Indexed on: 09 Apr '17Published on: 09 Apr '17Published in: Cold Spring Harbor symposia on quantitative biology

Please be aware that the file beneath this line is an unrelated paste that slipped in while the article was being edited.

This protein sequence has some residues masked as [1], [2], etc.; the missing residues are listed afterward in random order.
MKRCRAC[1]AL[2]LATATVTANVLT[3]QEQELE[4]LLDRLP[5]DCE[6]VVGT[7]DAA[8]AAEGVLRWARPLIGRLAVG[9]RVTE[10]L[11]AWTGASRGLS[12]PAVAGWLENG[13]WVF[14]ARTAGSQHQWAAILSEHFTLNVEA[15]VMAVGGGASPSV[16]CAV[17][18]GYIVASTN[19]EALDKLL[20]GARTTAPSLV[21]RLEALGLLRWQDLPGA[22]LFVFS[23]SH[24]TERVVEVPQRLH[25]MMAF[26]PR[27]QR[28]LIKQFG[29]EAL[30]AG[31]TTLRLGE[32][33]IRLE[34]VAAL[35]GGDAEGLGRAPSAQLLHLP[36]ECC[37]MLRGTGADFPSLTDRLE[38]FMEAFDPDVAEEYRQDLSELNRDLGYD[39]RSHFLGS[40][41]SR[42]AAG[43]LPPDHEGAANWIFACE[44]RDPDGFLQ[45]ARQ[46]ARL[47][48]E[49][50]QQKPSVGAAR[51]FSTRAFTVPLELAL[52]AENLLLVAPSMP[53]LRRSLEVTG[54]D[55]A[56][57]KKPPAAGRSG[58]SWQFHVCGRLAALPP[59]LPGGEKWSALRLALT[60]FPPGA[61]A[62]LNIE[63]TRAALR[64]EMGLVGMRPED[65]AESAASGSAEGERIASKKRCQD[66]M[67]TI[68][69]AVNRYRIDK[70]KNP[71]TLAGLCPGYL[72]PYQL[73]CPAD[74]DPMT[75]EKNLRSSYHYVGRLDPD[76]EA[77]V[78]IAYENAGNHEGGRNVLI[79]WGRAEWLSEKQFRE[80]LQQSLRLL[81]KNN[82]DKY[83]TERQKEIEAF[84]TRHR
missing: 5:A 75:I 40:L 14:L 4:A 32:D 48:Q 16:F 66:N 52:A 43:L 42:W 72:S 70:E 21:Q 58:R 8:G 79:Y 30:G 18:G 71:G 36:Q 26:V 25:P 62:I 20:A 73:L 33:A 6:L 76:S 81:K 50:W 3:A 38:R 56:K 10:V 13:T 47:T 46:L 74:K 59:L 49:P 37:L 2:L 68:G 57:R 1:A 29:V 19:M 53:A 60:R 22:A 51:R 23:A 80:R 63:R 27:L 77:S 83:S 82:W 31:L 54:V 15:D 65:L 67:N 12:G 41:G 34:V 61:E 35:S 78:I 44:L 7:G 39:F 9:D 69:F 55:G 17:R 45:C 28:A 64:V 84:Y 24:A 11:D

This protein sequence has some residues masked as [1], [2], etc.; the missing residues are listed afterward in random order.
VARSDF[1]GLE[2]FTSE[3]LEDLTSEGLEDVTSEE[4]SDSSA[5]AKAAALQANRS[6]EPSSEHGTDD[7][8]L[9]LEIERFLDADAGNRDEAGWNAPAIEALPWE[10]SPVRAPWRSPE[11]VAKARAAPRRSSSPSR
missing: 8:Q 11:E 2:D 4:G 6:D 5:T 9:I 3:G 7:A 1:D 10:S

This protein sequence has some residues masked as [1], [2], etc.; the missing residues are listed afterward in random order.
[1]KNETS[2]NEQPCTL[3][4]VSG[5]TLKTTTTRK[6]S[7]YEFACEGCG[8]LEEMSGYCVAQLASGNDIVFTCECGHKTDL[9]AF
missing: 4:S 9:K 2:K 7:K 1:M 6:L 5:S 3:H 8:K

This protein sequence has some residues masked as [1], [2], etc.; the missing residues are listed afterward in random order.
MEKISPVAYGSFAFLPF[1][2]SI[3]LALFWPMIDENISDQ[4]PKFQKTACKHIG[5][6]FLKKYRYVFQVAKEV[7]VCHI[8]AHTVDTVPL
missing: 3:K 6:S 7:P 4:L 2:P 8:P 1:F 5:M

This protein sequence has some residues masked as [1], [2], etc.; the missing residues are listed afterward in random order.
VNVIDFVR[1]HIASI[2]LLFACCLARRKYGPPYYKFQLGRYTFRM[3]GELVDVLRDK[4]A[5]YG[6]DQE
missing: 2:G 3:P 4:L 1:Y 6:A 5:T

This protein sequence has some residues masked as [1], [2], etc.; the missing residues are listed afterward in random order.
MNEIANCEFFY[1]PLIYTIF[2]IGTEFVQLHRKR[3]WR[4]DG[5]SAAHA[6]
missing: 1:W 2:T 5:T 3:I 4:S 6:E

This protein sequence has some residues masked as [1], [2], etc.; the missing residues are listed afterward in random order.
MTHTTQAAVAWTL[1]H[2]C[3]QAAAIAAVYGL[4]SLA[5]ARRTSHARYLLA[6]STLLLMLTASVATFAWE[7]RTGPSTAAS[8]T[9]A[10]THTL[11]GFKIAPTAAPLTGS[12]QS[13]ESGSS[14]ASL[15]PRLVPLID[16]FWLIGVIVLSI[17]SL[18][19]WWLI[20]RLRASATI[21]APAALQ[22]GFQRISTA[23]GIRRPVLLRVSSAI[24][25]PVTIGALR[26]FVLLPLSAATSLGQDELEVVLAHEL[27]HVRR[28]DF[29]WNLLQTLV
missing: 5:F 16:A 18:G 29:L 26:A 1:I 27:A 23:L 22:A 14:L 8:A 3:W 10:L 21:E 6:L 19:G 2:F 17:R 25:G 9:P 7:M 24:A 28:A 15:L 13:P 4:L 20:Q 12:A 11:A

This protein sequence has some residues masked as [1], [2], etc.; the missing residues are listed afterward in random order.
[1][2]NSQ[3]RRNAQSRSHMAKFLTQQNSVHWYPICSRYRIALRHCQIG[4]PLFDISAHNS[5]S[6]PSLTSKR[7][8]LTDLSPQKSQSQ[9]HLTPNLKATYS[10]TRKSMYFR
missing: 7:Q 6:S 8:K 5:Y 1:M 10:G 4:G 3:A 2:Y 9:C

Recent advances in microfluidic approaches have enabled the efficient isolation and detailed molecular characterization of circulating tumor cells (CTCs) in the peripheral blood of patients with cancer. Single-cell molecular analyses of CTCs reveal a tremendous degree of intracellular heterogeneity in CTC populations, reflective of heterogeneity across different patients as well as the underlying heterogeneity of tumors within each individual patient. These studies have enabled the identification of heterogeneous drug resistance mechanisms that can coexist in treatment refractory tumors. CTC analyses also enable serial noninvasive monitoring in patients and can capture the emergence of tumor heterogeneity over time, whether due to tumor evolution through genetic instability or through cellular plasticity. The presence and extent of intratumoral heterogeneity as revealed through the study of CTCs have important clinical implications for understanding and predicting the development of treatment resistance in a variety of solid tumors and for formulating appropriate therapeutic strategies in the effective treatment of cancer.